“Email is broken” is both a cliché and a truism. Our inboxes continue to pile up with more messages than many of us can handle, and while plenty of people have tried to stick a Band Aid over the problem through processes like ‘Inbox Zero’ or ‘Boomeranging’ emails back at a later time, the core problem of email not being fit for purpose hasn’t been fixed yet.
Ping is a new iOS app that may not solve the problem but it certainly has a good go at reducing the stress that dealing with email can induce.
The idea here is that rather than thinking of your inbox as a to-do list of things to reply to and act on, think of it as a stream of messages that you can dip in and out of, IM-style.
Ping currently works with Gmail, Yahoo, AOL and iCloud accounts, processing your emails as they come in and moving them into one of two feeds; one for messages directly addressed to you and one for notification emails, marketing mailshots and the like – the things you probably don’t need to pay much attention to.
The filtering is actually really good. Ping correctly identified the true conversations I was having, meaning that I could prioritize them, although the results weren’t too different to the recently-introduced tabbed view in Gmail.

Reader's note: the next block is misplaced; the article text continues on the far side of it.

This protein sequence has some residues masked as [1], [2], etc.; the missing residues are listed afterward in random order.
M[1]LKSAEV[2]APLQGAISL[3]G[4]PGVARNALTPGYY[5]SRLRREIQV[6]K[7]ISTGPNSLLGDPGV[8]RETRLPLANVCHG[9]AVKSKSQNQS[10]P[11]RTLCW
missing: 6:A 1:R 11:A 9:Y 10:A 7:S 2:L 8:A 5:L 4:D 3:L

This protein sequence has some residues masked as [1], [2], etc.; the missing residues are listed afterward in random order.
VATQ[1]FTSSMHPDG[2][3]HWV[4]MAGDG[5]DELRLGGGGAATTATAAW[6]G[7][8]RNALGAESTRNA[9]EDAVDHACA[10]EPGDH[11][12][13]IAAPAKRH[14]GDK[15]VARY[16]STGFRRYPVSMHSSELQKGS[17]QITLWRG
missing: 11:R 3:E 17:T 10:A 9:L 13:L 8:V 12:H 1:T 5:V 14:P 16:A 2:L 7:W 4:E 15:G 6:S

Open up an email thread and you’ll see how Ping is really different from a standard email app. It looks closer to an IM app, with iMessage-style speech bubbles encouraging quick, brief replies instead of long, thoughtful responses. Beyond text, you can easily attach images, drawings (which you create with an in-app doodling widget) and even a voice message.
These act like standard email attachments when you’re conversing with someone who isn’t using Ping. The real fun comes when you interact with another Ping user. Your email thread turns into a real-time chat, and you can start a voice or video call right from the thread, which is then conducted within the app.
It’s a fresh take on email, for sure, but is it for you? The way I use email, trying to get to ‘inbox zero’ at least once per day, is stymied by the archived state of emails not always being synced between Gmail and Ping. You can archive messages in Ping but the state of mind that the team behind the app wants you to get into is to relax, and stop thinking of email as a job, and more of a stream that you can dip in and out of.
If your work life revolves around email, this is probably not the app for you, although I hear that one well-known investor, who has famously bemoaned email in the past, loves to use Ping. For light email users or those who simply want an inbox detox, Ping is well worth a try.